R. Kelly streams increase amid sexual assault allegations

Despite campaigns to remove his catalog from streaming services following sexual assault allegations, R. Kelly is laughing all the way to the bank. “I’ma tell you something,” Kelly, 51,...

Despite campaigns to remove his catalog from streaming services following sexual assault allegations, R. Kelly is laughing all the way to the bank.

“I’ma tell you something,” Kelly, 51, said in a video from May 17 that surfaced Tuesday. “I’ma take this musical s—t, and I’ma inject these motherf—kers … I’m handcuffed by my destiny. It’s too late. They shoulda did this s—t 30 years ago. It’s too late. The music has been injected into the world.”

In the clip, Kelly is surrounded by men and can be seen drinking and smoking a cigar.

“To all the strong motherf—kers in here right now. Motherf—kers like you is why I still continue to do what I do, because I have a basketball mentality,” he contiunued. “As long as I’ve got the ball, the world is on defense.”

He might have a point. Streaming numbers for Kelly have remained intact a week after Spotify announced it had removed the R&B singer’s music from its playlists, citing its new policy on artists accused of “harmful” or “hateful” conduct.

Kelly’s streaming numbers have seen some small growth: Before the announcement, he averaged 6,584,000 weekly streams for the year, but from May 10 to May 16 he garnered 6,676,000 streams for the week, according to Nielsen Music.

The embattled singer’s streams have grown steadily over the last two years: His music averaged 4,709,000 weekly streams in 2016 and 5,666,000 weekly streams in 2017. For 2018 to date, he averages 6,674,000 weekly streams from Spotify, Apple Music, Pandora and other platforms.

Spotify removed his music from their promoted playlists and algorithms following the #MuteRKelly campaign from the Time’s Up and #MeToo movements.

The campaigns have gained steam since claims of Kelly controlling numerous women and girls in a “sex cult” emerged last year, though at least one woman allegedly in the group has spoken out and denied being held against her will.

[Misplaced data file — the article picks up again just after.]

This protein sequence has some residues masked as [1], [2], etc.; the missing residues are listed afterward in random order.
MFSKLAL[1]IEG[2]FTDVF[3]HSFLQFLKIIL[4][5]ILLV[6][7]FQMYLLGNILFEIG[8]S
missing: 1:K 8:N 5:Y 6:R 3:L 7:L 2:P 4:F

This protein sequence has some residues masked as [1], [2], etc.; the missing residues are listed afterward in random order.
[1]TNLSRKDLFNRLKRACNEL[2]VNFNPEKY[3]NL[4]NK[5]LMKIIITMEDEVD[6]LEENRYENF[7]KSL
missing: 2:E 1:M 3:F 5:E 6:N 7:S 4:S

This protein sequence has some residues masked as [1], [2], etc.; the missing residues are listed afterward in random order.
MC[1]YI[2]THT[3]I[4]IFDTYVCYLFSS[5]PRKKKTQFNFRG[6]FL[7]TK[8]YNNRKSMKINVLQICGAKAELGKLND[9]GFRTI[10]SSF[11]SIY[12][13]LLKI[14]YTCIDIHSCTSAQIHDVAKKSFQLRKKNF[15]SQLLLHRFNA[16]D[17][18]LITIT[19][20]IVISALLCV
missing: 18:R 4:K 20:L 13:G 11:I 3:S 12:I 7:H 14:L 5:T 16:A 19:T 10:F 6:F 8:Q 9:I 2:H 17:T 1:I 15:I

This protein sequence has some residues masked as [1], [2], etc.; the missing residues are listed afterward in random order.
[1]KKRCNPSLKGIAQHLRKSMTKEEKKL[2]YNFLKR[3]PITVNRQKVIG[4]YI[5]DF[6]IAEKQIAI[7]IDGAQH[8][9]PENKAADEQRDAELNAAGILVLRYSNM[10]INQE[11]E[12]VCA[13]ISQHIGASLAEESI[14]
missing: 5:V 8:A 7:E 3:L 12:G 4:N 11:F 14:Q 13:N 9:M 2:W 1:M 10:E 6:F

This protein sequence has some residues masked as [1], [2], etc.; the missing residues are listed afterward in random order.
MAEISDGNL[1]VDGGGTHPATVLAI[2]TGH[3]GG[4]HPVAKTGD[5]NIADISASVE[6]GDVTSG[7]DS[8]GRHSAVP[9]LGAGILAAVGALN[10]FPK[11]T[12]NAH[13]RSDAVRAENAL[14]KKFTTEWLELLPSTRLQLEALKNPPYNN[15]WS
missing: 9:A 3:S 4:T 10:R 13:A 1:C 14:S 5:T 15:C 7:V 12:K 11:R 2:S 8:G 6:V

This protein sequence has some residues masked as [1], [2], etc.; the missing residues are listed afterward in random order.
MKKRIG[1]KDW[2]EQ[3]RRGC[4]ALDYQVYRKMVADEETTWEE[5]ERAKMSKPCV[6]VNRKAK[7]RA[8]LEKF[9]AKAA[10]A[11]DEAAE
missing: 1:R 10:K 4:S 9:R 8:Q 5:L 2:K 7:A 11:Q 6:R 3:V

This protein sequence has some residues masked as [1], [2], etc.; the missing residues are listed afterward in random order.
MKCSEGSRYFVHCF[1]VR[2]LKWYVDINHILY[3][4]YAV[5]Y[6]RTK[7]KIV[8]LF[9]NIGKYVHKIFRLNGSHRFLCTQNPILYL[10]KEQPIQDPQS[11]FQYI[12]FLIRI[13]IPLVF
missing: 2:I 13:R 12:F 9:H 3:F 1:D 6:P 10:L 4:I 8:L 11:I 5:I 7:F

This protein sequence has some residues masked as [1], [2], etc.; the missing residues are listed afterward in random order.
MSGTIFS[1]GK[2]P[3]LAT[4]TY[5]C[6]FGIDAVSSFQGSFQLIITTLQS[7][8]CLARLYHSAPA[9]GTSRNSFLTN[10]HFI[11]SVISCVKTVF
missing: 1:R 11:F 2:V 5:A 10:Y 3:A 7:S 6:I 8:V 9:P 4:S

This week, Faith Rodgers sued Kelly for sexual assault and infecting her with genital herpes. Rodgers alleged that Kelly sexually abused her and told her she looked “about 14.” She also claimed he locked her in a van for hours at a time and that he was attempting to groom her to join the sex cult.

The Grammy winner was acquitted in 2008 of child pornography after a video circulated appearing to show him having sex with a teenage girl.

Kelly has denied all charges of sexual misconduct and hired a crisis team in light of the most recent allegations against him.

The sexual assault lawsuit is just one of the latest legal headaches for the “Ignition” singer.

His lawsuit against Comcast Spectacor was dismissed after his attorneys dropped him and no one showed up for a court appearance last week, the Chicago Tribune reported.

Kelly sued the company, which runs the Macon Coliseum in Georgia, alleging that the venue failed to pay him $100,000 for a recent concert.

Court minutes claim that Kelly “was warned that any future failures to appear may subject this case to a dismissal for want of prosecution. This case is hereby dismissed for want of prosecution.”

Kelly failed to appear on May 15, May 8 and April 3.

Kelly’s attorneys, Heather Blaise and Travis Life, stepped down from the case last month, citing “ethical obligations,” though no specifics were given as to what those obligations were.

With Post wires

 

Source: New York Post 

 Featured Image: Getty Images 

 Inset Image: AP Photo/File 

Categories
Celebrity
No Comment

Leave a Reply

*

*

RELATED BY